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10 years ago, the Dodgers beat the Angels without recording a hit

It's perhaps said too much, but one of the most incredible things about baseball is that, despite playing hundreds of games each season, every matchup offers the possibility of seeing something you have never before considered possible.

If someone told you that a team recorded no hits in a baseball game, you would probably -- and reasonably -- assume that team lost said game. Well, on June 28, 2008, the Dodgers beat that Angels despite not recording a single hit in the game.

For eight innings, Jered Weaver and Jose Arredondo held the Dodgers hitless while their Angels recorded five hits off Dodgers pitchers. Yet, it was the Dodgers -- not the Angels -- who were able to get a runner across home plate. So, how did that happen?

Through four innings, Weaver had allowed only two Dodgers to reach base, walking Andre Ethier in the first inning and Russell Martin in the fourth inning. Matt Kemp led off the fifth inning and became the third Dodger to reach base on an error when Weaver was unable to pick up a weakly-hit ball toward the mound. Just two pitches later, he stole second base and advanced to third on a throwing error from Jeff Mathis. On the very next pitch, Blake DeWitt hit a fly ball to deep right field to allow Kemp to score.

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Over the course of only four pitches -- none of which resulted in hits -- Kemp reached first base on an error and came all the way around to score. So, the Dodgers finished the fifth inning with a 1-0 lead and zero hits to their name. In a game in which Weaver and Arredondo combined to throw 124 no-hit pitches, it was a sequence of bad luck over four pitches that tagged Weaver with the loss.

Of course, this was only possible because the Dodgers were able to shut out the Angels over the course of nine innings. Starter Chad Billingsley struck out seven over seven innings and allowed no Angel baserunners to advance past second base. For the entire game, only four Angels got into scoring position.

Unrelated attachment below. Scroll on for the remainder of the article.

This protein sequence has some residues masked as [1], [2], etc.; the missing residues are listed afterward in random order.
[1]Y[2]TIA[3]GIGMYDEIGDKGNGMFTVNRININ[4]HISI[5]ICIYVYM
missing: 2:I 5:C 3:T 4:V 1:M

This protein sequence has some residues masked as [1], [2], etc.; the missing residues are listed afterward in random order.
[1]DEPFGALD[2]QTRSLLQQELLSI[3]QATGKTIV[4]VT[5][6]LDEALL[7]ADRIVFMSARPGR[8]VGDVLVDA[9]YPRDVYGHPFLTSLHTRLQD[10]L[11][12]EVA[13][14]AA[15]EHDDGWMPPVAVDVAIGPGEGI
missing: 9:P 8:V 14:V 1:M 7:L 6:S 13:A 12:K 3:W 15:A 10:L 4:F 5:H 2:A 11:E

After the game, players and managers from both teams were in wonder of the outcome. "This is the craziest," said Angels outfielder Torii Hunter. "I've never [been] a part of a game that had no hits and they still won." Chone Figgins echoed his teammate, "You come to a game, you never know what you're going to see," he said. 

Dodgers manager Joe Torre might have captured it best. "It was bizarre," he said. "It was magical."

To add to the oddity of the occasion, the efforts of Weaver and Arredondo would not go down in history as an official combined no-hitter. Because the Dodgers were the home team and held the lead, Angels pitchers were only able to record eight innings of pitching against them, leaving them one shy of the required nine innings for an official no-hitter.

Weaver was correct, then, when he said that he didn't consider his performance a no-hitter. "I'm sure you guys are going to eat this up a lot more than I am," he said. "I don't consider it a no-hitter for me."

Instead, what it did go down as was a loss on his record while Billingsley, whose team was no-hit, was credited with the win.

To summarize: Ten years ago, Angels pitching gave up zero hits in a game and neither won nor recorded an official no-hitter. Baseball is weird.